Negligent Misrepresentation and Due Diligence – How much is enough? The case of Daisho Development and Architects 61


In Daisho Development Singapore Pte Ltd v Architects 61 Pte Ltd [2020] SGHC 16, Daisho Development Singapore Pte Ltd (“Daisho”) entered into a sale and purchase agreement (“SPA”) with Asia Square Tower 2 (“AST2”) to purchase the Westin Hotel (“Westin”). After Daisho had exhausted their legal recourse against AST2, Daisho sued Architects 61 Pte Ltd (the “architect”) on the basis that the architect was negligent in providing advice to AST2 regarding certain use restrictions of AST2. Daisho’s case was that AST2 conveyed that advice impliedly to Daisho by the way it operated the Westin Hotel and via the Draft Budget and that Daisho acted upon the implied advice, causing it to incur loss.

Due Diligence

The architect defended itself by arguing at [31] –[34] that:-

(a)it was not possible for Daisho to be unaware of the use restrictions at all material times. These restrictions would have been apparent upon due diligence being some as the use restrictions were printed on the building plans depicting the relevant facilities. Further, if Daisho was unaware of them it could not have known and relied on the advice as the advice and the use restrictions were intertwined.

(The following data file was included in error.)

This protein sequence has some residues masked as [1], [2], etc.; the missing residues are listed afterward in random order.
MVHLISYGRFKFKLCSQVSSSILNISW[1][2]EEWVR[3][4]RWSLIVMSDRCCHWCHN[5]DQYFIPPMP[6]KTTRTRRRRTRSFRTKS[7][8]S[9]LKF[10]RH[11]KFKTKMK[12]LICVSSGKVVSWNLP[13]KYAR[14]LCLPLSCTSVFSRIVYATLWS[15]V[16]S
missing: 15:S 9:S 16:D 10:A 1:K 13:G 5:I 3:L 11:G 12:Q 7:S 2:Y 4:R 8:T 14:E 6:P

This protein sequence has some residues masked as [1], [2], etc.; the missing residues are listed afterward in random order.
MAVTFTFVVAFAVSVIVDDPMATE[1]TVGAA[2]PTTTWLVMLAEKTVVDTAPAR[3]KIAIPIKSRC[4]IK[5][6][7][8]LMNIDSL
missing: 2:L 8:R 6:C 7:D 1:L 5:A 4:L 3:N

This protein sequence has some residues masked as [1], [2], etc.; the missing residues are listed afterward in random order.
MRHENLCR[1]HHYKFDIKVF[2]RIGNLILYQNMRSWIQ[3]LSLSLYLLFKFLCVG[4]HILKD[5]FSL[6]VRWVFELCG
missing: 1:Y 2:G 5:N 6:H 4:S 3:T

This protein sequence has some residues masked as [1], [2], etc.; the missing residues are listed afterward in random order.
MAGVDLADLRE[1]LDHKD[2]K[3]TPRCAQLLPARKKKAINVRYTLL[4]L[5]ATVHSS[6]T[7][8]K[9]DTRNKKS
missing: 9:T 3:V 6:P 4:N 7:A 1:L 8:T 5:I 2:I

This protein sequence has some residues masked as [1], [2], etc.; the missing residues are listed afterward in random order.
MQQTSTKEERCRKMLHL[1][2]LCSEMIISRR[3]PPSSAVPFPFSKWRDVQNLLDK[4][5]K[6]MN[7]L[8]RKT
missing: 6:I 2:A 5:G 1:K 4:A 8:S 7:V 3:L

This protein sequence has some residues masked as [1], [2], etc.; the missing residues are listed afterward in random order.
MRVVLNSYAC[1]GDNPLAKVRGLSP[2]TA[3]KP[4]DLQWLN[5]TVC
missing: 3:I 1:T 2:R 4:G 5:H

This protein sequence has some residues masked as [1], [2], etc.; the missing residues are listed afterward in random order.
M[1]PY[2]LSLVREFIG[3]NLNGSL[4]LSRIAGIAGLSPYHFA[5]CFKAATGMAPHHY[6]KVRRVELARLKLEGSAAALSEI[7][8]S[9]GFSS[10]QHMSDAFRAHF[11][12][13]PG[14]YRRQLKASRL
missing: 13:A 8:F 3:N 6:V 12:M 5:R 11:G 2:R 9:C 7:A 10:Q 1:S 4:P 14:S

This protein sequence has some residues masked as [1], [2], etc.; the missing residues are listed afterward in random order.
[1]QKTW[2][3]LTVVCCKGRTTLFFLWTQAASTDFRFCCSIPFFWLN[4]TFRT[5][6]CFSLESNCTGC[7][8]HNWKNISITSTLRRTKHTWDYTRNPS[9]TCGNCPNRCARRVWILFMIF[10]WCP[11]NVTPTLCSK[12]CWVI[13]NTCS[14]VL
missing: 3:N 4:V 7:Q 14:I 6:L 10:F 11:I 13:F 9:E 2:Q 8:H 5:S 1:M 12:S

(b) Even if any of its advice was communicated to third party investors or buyers, the architect did not know or expect its advice to be acted upon by these third parties without independent inquiry or due diligence. Any subsequent purchaser of the Development or the Hotel would in the ordinary course of conduct do its independent due diligence.

(c)There is a novus actus interveniens: Any damage resulted from Daisho’s own negligence in failing to conduct due diligence thoroughly, contrary to the advice of their own experts.

(d) The architect submitted that it did not take part in the tour of the Westin, which in any case happened after all Daisho’s due diligence had been completed.